US – Equitrans Midstream has signalled that its Mountain Valley pipeline project may face further delays, with the project’s lead developer stating that the “best path” to complete the 303-mile gas pipeline by H2’23 is for federal energy infrastructure reform legislation to be enacted “expeditiously”. However, hopes of speedy reforms faded in September after US senator Joe Manchin withdrew proposals for energy permitting reforms under a US funding bill, following strong opposition in the Senate.

The US administration has announced a support package of USD 4.5 billion to help lower income families pay their energy bills this winter. Running parallel, the government also announced a USD 9 billion funding package under the Inflation Reduction Act (IRA) in a bid to make homes more energy efficient.

Oil and gas companies have asked the Biden administration to exempt the country’s smallest wells from methane leak containment rules coming into force next year, the Independent Petroleum Association of America (IPAA) has confirmed in an email to Gas Matters Today. A coalition of trade associations insists that the regulation should apply to wells depending on their size, economics and emissions profile, as opposed to the existing one-size-fits-all approach.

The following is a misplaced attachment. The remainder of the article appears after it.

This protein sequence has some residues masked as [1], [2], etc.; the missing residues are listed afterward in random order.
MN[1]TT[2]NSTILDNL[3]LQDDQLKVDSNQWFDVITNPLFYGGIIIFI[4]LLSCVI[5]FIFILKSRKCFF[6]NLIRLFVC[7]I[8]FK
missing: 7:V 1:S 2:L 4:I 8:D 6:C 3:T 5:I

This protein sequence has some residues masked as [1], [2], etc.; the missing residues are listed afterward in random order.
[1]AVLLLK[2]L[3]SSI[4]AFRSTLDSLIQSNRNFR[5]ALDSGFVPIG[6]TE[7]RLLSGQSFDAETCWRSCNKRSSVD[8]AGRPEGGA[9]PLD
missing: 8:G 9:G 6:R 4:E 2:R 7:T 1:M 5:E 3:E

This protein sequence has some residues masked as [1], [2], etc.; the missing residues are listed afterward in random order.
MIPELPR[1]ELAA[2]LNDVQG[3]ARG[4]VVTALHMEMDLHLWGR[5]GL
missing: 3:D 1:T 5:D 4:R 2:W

US LNG projects have dominated global supply deals penned so far this year, with the first nine months of 2022 seeing a record volume of US LNG contracted, Cheniere’s CCO Anatol Feygin said during the firm’s Q3’22 results call. Looking ahead, Feygin expects Asia to be the primary growth driver and primary long-term contracting opportunity, despite stalling regas projects and falling demand in the region due to soaring prices.

Mexico – Mexico’s energy regulator last week approved Pemex’s revised plan for developing the Lakach deepwater gas field in the Gulf of Mexico. US company New Fortress Energy (NFE) may partner Pemex in the project and plans to export the gas as LNG to world markets while Pemex would ostensibly supply smaller volumes to the domestic market.

North Africa

Egypt – Shell could set up its first LNG bunkering base in Africa after the firm penned a letter of intent with Egypt's state-owned energy firm EGAS and other companies to examine establishing a joint venture to provide bunkering services.

Asia Pacific

China – Shell has signed a non-binding memorandum of understanding (MoU) with Sinopec, Baowu and BASF to explore the feasibility of developing what it calls an “open-source” carbon capture, utilisation and storage (CCUS) project in the East China region. If successful, the project could be China’s first large-scale open-source CCUS project with a potential capacity of “tens of million tonnes of CO2” per year, according to Shell.

Contact the editor:

Jana Sutenko
[email protected]